Disclaimer: None of the following is financial advice.
Exxon Mobil and other gas companies are notorious for gas flaring — intentionally burning excess natural gas during the oil extraction process. Flaring significantly contributes to air pollution.
In 2019, Exxon had a meeting with other gas companies and promised to decrease their air pollution. Instead, their flaring has worsened.
In economics, flaring would be considered a negative externality — a cost that everyone has to pay but only one entity benefits from.
Governments cause a different negative externality. Instead of flaring, they use deficit spending. Instead of causing air pollution, they cause monetary inflation. For the sake of the analogy, we’ll call it money pollution.
The government can’t stop money pollution. They have too much debt and taxes won’t cover it.
The Fed chairman, Jerome Powell, recently promised that they would reduce their bond purchases (“money printing”). This is like when Exxon said they would reduce their gas flaring in 2019 — it’s a lie. The Fed may reduce printing acutely, to reduce public fear, but it will remain high over the long term.
How can we escape money pollution?
- Buy assets. Like bitcoin and stocks.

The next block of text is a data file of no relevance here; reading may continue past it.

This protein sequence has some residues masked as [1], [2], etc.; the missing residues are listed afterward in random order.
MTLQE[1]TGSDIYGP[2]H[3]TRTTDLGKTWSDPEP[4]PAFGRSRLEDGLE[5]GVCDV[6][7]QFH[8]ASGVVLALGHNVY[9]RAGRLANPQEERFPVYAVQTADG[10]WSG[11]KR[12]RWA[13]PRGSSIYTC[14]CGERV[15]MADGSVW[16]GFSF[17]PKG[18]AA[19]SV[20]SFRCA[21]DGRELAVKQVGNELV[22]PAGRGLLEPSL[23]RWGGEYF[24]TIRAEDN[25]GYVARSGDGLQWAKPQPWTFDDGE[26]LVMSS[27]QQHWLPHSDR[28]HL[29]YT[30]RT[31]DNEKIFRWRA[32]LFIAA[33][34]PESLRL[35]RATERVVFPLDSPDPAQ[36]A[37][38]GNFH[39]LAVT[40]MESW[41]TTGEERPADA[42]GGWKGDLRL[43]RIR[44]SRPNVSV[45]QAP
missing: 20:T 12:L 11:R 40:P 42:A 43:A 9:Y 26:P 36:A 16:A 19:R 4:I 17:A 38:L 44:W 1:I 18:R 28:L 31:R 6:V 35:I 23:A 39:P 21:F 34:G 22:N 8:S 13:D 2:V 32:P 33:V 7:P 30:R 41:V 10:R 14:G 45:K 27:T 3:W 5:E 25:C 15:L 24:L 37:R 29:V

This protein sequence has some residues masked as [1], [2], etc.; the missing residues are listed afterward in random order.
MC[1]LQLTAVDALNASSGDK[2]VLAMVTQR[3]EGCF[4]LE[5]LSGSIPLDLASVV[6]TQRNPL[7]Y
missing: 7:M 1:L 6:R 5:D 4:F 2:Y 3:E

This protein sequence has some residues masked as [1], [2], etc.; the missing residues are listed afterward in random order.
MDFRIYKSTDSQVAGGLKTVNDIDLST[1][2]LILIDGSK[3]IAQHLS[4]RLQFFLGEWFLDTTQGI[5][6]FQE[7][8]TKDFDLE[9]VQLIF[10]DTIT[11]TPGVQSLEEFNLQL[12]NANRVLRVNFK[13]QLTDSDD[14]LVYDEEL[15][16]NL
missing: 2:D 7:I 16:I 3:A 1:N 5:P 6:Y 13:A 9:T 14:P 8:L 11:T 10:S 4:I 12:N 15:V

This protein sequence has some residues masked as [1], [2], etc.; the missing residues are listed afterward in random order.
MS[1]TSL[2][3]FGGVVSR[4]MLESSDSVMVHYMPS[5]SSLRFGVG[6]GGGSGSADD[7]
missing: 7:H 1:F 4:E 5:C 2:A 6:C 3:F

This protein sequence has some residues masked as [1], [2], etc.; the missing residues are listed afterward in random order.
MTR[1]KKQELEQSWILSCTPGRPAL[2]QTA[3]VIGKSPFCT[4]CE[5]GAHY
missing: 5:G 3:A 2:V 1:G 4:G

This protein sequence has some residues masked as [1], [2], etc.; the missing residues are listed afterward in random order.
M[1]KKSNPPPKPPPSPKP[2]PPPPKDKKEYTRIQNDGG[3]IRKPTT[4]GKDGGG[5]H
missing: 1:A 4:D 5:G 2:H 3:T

- Hold as few dollars as possible. Only enough to pay for essentials like rent and food for 3–6 months.
Isn’t investing risky?
There’s a guaranteed risk of losing your money to inflation if you don’t invest.
Think of cash itself as an investment. Would you invest in an asset that is guaranteed to lose 7–15% a year?
This is why Ray Dalio, CIO of Bridgewater — the largest hedge fund in the world — says, “Cash is trash.”
How trash is cash?
James Mullarney, financial analyst, estimates inflation between 10–15% annually after the government “printed” trillions of dollars in response to Covid-19. Michael Saylor, CEO of Microstrategy, estimates inflation between 14–23% annually. In other words, inflation will be high for years.
If we take the low estimate of 10%, you would lose half of your money in about 9 years. If we take the moderate estimate of 15%, you would lose half of your money in about 6 years.
Can’t I invest in the S&P 500, bonds, real estate, or gold instead?
In short, no. These assets seem safe but they’re actually risky. Bitcoin seems risky but it’s actually safe.
S&P 500 Index
Historically, the S&P 500 returned about 10% a year in nominal terms. ‘Nominal’ means not taking inflation into consideration. If you take inflation into consideration at about 7% (from 2010 to 2020), the S&P 500 returned 3% in real terms. ‘Real’ means taking inflation into consideration. By investing in the S&P 500, you will likely beat inflation, but there are unseen risks.
Technological disruption is the unseen risk of the S&P 500. For example, the S&P 500 includes legacy stocks like Ford motor company and traditional banks that will be disrupted by companies like Tesla Motors and Block. Even great companies can go bankrupt from disruption — look at Blackberry, Nokia, and Motorola after the iPhone.
You do not want to hold a basket of stocks that will go bankrupt. You will get below-inflation returns. This concept also applies to various mutual funds, index funds, and ETFs.